Wednesday, March 9, 2005

S 256

There is something fundamentally rotten about a legislature strengthening and protecting corporations from the so-called free market while the rights (and options) of individuals dwindle, dry up, and die on the wayside. Fellow free-thinking Americans: write your senators today! Let them know you strongly oppose the proposed overhaul of the bankruptcy laws [S-256].

Why further exacerbate the poverty-stricken by denying them equal protection under the law? Manipulating bankruptcy laws merely avoids the real issue of economic disparity in the United States.

Minimum wage hasn't been raised in eight years, and the standard of living has, for the most part, stayed the same for the past thirty. Demand fairness for all! Demand the right not to pay your bills! (Okay, I sometimes forget to reign in the sarcasm....) But it is time to keep the pigs off the ladder (an allusion to Orwell's Animal Farm): equal equality for all, not just the rich, and no more corporate welfare without human welfare first. (And this time I'm serious.)

2 comments:

  1. Schumer's amendment to S-256 going down to defeat only reinforces where the lines are drawn and who this war is really being waged against.

    On human welfare...if you haven't already..worth checking out is:
    The Price of Citizenship: Redefining the American Welfare State by Michael B. Katz.

    On a different note--I'm thinking of ways that smart people could take advantage of the new SAT's and make a buck or two. Ideas?

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  2. Here's the response I received from one of my senators. I love how their letters never have anything to do with the letters I send them. I guess they don't get paid enough to *communicate* with their constituency; just sending out a form letter will solve all our problems.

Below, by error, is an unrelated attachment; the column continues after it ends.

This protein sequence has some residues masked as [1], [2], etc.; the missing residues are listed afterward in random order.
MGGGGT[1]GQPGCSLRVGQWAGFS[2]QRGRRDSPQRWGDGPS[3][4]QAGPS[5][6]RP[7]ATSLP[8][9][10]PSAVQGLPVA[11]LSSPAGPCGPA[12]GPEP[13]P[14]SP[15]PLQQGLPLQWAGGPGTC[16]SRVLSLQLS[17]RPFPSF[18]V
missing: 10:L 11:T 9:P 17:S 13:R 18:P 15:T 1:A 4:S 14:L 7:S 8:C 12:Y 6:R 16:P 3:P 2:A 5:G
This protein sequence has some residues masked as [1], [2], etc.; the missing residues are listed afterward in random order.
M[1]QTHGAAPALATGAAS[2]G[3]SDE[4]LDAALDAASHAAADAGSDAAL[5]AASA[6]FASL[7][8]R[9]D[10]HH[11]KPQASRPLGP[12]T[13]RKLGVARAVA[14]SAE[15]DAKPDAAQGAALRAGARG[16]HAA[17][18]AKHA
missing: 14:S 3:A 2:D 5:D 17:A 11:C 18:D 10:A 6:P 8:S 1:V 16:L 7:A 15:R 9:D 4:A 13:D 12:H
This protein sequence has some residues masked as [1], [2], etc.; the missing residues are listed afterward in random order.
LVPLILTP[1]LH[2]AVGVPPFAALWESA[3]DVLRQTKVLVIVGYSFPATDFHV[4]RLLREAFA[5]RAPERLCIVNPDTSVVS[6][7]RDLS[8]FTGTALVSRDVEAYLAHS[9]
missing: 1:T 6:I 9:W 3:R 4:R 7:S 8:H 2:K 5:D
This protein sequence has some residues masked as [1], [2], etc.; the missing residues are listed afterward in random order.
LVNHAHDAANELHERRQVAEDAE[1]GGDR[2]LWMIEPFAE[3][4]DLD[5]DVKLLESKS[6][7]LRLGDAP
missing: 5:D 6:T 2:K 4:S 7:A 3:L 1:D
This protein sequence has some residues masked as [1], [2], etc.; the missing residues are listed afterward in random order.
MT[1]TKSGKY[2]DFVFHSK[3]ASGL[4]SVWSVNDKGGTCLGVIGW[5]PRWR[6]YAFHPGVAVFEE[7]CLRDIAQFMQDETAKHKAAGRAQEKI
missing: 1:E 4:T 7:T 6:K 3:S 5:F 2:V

Dear [Skajlab]:

    Thank you for contacting me about the Bankruptcy Abuse Prevention and Consumer Protection Act of 2005 (S. 256). I appreciate having the benefit of your comments on this issue.

    As you may know, on February 1, 2005, Senator Chuck Grassley introduced S. 256 to amend the federal bankruptcy code and reform many areas of bankruptcy practice—including consumer bankruptcy filings, small business bankruptcy, and family farmer reorganization. S. 256 will establish rules for bankruptcy filings to ensure the system is fair and objective. Specifically, it will institute a needs-based test to help determine whether filers can afford to repay at least some of their debts. Additionally, this legislation will preserve the availability of bankruptcy relief to individuals who—because of divorce, job loss, serious illness, or another life-altering event—have been forced into bankruptcy. The Senate approved S. 256 on March 10, 2005, by an overwhelming margin of 74–25.

    Under the current bankruptcy system, many higher-income filers who can afford to repay at least some of their debts are able to avoid their financial commitments by filings for bankruptcy. Rather than seeking shelter under Chapter 13 bankruptcy—which calls for debtors to repay a portion of their debt—higher–income filers often exploit a different chapter of the code in order to avoid their obligations altogether. I supported S. 256 because I believe that we need to restore a greater sense of personal responsibility to our financial system and to prevent the recent abuses of the bankruptcy law that we have witnessed. Bankruptcy relief should be available to those who are unable to pay—not to those who are simply unwilling to pay. S. 256 is a bi-partisan, commonsense solution that is long overdue. I am hopeful that the House of Representatives will approve this legislation and send it to President Bush for signature.

    I appreciate the opportunity to represent the interests of Texans in the United States Senate. Thank you for taking the time to contact me.

    Sincerely,

    JOHN CORNYN
    United States Senator

    517 Hart Senate Office Building
    Washington, DC 20510
    Tel: (202) 224-2934
    Fax: (202) 228-2856
    http://www.cornyn.senate.gov

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